The Centre for Governance of Knowledge and Development (CGKD) brought together researchers and students at RegNet and affiliates from other universities to investigate the ways in which institutions promote, influence or retard the growth of knowledge, especially in the context of development.
The work of this centre
Studying the links and relationships between knowledge, institutions and development was the special focus of researchers within the Centre. There were 12 specific projects that shaped this work.
What is development?
Development was understood broadly at CGKD. Development involves removing restrictions on the opportunities of individuals or groups to pursue their goals, as well as increasing the capacities of individuals or groups to fulfil their goals. For example, sickness, discrimination and corrupt practices restrict the opportunities of individuals.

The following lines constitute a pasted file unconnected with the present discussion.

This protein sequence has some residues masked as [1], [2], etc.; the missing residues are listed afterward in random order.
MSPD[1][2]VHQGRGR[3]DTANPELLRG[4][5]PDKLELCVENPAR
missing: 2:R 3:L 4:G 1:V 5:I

Development may also be positively facilitated through education, credit schemes and policies of equal opportunity. Lifting restrictions and increasing the capacity of individuals and groups lie at the heart of development.
The changing rules of regulation
The institutional rules of the game that regulate areas such as health, education, trade, scientific research, biodiversity, agriculture, banking, contract, property and so on affect the life chances of individuals. In today's world, the regulatory rules of the game are affected by the process of globalization, meaning that many states follow the regulatory agendas of dominant supranational institutions such as the WTO, the IMF or dominant states such as the US or EU. How well or badly specific national institutions work is partly dependent upon the capacities of those institutions to acquire knowledge about the problems facing them and to use that knowledge to solve problems.
Getting and using knowledge
The acquisition and use of knowledge faces two contradictory global trends. First, the stock of knowledge potentially available for use has never been greater and continues to grow. Second, restrictions on the use of knowledge are also spreading (for example, through the globalisation of intellectual property norms and the use of encryption technologies).